(Kansas City, MO 1992).

The Right to Treatment, The Right to Refuse Treatment, and
   The Right To Choose: A Conference on the Clinical and
   Legal Issues Relating to Psychotropic Medication and
   Alternative Treatments, University of Alabama, School of
   Law (Tuscaloosa, AL 1990).

Creating Community Alternatives Through Litigation,
   Advocacy Challenges in the 90's, 13th Annual Conference
   of the National Association of Protection and Advocacy
   Systems (NAPAS) (Bethesda, MD, 1990).

Challenging Established Doctrines: The Impact of Cultural
   and Societal Forces on Mental Health, The American
   Orthopsychiatric Association, Inc., 67th Annual Meeting
   (Miami Beach, FL 1990).

Damage Actions on Behalf of People With Disabilities: A
   Morning With David Ferleger, Maryland Trial Lawyers
   Association, and Maryland Disability Law Center (Baltimore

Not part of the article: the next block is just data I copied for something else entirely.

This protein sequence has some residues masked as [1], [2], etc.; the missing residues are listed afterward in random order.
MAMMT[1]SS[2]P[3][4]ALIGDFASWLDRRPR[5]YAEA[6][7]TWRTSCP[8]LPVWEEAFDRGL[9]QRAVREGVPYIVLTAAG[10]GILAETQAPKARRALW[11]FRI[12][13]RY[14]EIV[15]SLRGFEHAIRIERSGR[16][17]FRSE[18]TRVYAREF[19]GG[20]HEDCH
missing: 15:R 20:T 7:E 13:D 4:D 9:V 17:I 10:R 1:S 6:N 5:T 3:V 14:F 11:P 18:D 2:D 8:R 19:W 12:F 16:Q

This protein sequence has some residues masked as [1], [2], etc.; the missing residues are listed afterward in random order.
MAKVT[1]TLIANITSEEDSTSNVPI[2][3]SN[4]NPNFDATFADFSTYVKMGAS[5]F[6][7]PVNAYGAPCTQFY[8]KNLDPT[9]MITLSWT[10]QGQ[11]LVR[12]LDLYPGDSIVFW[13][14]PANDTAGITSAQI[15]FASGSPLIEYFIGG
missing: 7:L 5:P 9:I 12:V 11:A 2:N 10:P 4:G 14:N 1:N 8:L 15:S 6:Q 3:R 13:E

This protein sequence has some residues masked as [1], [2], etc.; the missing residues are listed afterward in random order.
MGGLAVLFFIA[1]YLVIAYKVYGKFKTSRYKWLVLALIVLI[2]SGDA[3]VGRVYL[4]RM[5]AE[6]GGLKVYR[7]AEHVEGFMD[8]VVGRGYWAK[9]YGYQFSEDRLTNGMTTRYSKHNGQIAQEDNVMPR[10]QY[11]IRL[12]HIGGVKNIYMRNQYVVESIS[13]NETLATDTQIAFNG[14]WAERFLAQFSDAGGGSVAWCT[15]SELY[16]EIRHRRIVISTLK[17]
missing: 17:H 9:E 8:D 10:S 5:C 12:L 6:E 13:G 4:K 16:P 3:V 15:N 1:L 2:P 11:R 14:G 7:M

1991).

Damage Actions: A Controversial Newcomer in the Abuse
   and Neglect Prevention Arsenal, National Symposium
   on Abuse/Neglect Prevention and Intervention (New York
   1991).

Litigating Difference Law and the Community, Association for
   American Law Schools (AALS), Annual Meeting (Washington,
   D.C. 1991).

The Right to Community Placement and Services,
   Advocacy Challenges in the 90's, 12th Annual Conference
   of the National Association of Protection and Advocacy
   Systems (1989).

Access Issues, PAMI Coordinators Meeting, National
   Institute of Mental Health and National Association of
   Protection and Advocacy Systems (1990).

Welcoming Address Damages Litigation, Rights of People
   With Disabilities Dismantling Barriers to Justice, New
   York University School of Law (1989).

Role of Litigation as a Quality Assurance Mechanism,
   American Association on Mental Retardation, 1989
   Annual Meeting, Chicago (1989).

Back to Court in Pennhurst: Enforcement of Court Decrees